Company Index 539
Name Index 545
Subject Index 547

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Frank T. Rothaermel
Georgia Institute of Technology

FRANK T. ROTHAERMEL (PH.D.) is a Professor of Strategy & Innovation, holds
the Russell and Nancy McDonough Chair in the Scheller College of Business at
the Georgia Institute of Technology (GT), and is an Alfred P. Sloan Industry Stud-
ies Fellow. He received a National Science Foundation (NSF) CAREER award,
which ?is a Foundation-wide activity that offers the National Science Founda-
tion?s most prestigious awards in support of . . . those teacher-scholars who most
effectively integrate research and education? (NSF CAREER Award description).

Frank?s research interests lie in the areas of strategy, innovation, and entre-
preneurship. Frank has published over 30 articles in leading academic journals
such as the Strategic Management Journal, Organization Science, Academy of
Management Journal, Academy of Management Review, and elsewhere. Based
on having published papers in the top 1 percent based on citations, Thomson
Reuters identified Frank as one of the ?world?s most influential scientific
minds.? He is listed among the top-100 scholars based on impact over more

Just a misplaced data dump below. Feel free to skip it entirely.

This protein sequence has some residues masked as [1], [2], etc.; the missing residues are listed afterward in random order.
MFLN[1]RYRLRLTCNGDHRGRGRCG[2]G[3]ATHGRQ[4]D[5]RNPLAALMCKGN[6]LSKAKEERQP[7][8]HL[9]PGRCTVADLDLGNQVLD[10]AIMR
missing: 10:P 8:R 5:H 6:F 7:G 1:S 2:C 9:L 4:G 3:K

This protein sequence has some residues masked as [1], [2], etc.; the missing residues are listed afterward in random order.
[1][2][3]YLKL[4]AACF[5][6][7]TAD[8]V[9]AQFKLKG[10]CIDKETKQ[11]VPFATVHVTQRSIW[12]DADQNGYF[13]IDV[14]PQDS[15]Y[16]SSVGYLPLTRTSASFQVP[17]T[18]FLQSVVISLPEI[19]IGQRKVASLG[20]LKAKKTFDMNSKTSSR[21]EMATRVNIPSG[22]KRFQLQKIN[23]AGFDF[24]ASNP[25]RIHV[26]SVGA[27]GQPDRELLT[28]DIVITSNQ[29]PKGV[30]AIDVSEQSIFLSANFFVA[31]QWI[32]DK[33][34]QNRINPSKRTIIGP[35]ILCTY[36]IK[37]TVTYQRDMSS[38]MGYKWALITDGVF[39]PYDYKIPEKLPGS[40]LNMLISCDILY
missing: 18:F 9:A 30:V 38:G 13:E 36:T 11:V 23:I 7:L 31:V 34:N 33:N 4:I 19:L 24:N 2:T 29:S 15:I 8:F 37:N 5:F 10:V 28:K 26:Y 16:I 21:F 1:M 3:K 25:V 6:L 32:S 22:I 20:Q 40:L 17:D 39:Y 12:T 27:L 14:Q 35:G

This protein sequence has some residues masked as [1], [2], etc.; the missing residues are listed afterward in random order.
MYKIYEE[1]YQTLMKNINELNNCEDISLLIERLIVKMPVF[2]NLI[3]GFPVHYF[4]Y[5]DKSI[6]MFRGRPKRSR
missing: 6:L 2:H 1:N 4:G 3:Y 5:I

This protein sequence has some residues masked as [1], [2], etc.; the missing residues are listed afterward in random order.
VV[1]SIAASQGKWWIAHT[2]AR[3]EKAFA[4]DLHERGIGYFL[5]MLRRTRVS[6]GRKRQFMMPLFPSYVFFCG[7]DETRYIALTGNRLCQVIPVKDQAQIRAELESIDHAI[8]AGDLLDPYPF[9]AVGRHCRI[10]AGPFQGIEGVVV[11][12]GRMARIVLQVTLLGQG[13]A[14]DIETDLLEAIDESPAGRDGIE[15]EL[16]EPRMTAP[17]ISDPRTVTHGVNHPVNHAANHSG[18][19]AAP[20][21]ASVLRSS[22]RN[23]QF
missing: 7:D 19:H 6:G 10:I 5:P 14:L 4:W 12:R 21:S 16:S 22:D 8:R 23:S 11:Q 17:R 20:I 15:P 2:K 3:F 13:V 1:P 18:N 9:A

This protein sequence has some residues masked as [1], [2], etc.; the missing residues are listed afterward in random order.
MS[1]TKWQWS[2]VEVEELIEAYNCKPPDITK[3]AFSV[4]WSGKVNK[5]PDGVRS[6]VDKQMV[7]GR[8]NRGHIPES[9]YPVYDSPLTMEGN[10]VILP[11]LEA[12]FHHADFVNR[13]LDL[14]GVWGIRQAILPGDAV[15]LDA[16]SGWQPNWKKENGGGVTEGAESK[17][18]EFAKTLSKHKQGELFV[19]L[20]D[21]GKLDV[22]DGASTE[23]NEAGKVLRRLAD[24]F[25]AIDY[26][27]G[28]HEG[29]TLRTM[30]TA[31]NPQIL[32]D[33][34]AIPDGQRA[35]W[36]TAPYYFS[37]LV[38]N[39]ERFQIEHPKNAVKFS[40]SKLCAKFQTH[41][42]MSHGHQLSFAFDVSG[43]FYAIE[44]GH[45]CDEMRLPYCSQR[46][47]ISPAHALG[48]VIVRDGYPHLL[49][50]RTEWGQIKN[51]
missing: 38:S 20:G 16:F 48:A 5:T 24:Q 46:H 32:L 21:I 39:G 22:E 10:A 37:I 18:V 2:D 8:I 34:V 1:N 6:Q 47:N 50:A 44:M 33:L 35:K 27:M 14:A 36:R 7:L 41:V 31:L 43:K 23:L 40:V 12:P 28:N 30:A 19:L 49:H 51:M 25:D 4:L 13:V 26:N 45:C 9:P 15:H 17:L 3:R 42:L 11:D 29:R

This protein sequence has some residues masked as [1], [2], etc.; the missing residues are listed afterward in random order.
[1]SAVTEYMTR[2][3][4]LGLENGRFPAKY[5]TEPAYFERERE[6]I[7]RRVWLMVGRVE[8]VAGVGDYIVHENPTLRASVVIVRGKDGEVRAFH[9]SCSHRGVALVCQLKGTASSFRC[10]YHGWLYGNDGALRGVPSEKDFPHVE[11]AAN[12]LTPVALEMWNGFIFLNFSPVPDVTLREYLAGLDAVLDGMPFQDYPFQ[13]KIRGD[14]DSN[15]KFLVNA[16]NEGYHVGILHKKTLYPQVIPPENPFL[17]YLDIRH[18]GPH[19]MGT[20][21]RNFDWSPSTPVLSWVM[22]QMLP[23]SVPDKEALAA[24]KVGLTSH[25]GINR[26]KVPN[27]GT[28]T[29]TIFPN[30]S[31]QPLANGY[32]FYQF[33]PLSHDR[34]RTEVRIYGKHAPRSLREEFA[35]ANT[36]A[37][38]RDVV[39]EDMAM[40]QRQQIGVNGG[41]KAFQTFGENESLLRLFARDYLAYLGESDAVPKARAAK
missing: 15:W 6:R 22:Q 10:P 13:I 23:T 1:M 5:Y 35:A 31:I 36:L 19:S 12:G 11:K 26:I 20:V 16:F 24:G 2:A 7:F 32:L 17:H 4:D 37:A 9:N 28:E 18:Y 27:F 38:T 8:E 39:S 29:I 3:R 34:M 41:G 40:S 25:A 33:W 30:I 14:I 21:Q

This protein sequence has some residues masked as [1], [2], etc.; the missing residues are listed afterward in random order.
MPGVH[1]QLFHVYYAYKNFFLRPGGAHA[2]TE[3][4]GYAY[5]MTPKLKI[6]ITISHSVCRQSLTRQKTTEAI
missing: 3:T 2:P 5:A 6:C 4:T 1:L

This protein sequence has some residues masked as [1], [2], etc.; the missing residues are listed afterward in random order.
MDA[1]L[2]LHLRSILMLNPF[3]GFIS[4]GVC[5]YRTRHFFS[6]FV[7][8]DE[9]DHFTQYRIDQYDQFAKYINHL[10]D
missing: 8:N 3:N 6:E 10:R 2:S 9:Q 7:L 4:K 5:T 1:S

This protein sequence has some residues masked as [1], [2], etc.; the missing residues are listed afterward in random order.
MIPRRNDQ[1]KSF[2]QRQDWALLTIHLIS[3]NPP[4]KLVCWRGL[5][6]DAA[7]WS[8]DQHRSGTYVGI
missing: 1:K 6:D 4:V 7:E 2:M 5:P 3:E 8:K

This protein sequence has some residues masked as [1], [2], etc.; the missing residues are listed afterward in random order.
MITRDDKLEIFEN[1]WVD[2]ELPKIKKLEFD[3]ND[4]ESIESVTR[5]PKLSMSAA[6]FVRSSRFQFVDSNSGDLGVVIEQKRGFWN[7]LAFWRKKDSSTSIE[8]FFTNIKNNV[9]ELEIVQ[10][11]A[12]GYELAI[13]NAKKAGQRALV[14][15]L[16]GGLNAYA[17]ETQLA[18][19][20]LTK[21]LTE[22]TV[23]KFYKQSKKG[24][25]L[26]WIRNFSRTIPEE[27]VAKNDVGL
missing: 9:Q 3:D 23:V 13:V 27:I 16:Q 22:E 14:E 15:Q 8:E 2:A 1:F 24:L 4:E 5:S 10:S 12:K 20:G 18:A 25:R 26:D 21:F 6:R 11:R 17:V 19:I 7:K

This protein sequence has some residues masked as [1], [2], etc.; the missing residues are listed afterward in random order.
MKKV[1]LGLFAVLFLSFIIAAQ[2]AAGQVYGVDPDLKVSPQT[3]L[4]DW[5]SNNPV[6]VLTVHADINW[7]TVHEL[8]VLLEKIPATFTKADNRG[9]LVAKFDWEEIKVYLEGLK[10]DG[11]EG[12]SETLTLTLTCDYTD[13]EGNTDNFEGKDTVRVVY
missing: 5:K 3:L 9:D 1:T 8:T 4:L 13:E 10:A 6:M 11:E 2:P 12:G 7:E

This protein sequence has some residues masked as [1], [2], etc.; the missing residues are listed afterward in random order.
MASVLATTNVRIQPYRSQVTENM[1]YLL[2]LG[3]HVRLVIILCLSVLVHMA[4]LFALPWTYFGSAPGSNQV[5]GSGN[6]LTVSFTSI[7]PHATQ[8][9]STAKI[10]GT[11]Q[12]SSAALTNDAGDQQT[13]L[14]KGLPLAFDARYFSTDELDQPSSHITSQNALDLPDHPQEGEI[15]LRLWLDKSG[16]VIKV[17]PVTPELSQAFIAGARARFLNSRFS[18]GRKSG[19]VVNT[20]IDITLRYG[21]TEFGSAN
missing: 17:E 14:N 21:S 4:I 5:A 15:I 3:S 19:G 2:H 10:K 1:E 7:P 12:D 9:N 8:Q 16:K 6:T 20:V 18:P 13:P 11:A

than a decade in both economics and business. Bloomberg Businessweek named
Frank one of Georgia Tech?s Prominent Faculty in its national survey of business
schools. The Kauffman Foundation views Frank as one of the world?s 75 thought
leaders in entrepreneurship and innovation.

Frank has received several recognitions for his research, including the Sloan
Industry Studies Best Paper Award, the Academy of Management Newman Award, the Strategic
Management Society Conference Best Paper Prize, the DRUID Conference Best Paper Award, the
Israel Strategy Conference Best Paper Prize, and is the inaugural recipient of the Byars Faculty
Excellence Award. Frank currently serves (or served) on the editorial boards of the Strategic Man-
agement Journal, Organization Science, Academy of Management Journal, Academy of Manage-
ment Review, and Strategic Organization.

Frank regularly translates his research findings for wider audiences in articles in the MIT Sloan
Management Review, The Wall Street Journal, Forbes, and elsewhere. To inform his research Frank
has conducted extensive field work and executive training with leading corporations such as Amgen,
Daimler, Eli Lilly, Equifax, GE Energy, GE Healthcare, Hyundai Heavy Industries (South Korea),
Kimberly-Clark, Microsoft, McKesson, NCR, Turner (TBS), UPS, among others.

Frank has a wide range of executive education experience, including teaching in programs at GE
Management Development Institute (Crotonville, NY), Georgia Institute of Technology, George-
town University, ICN Business School (France), Politecnico di Milano (Italy), St. Gallen University
(Switzerland), and the University of Washington. He received numerous teaching awards for excel-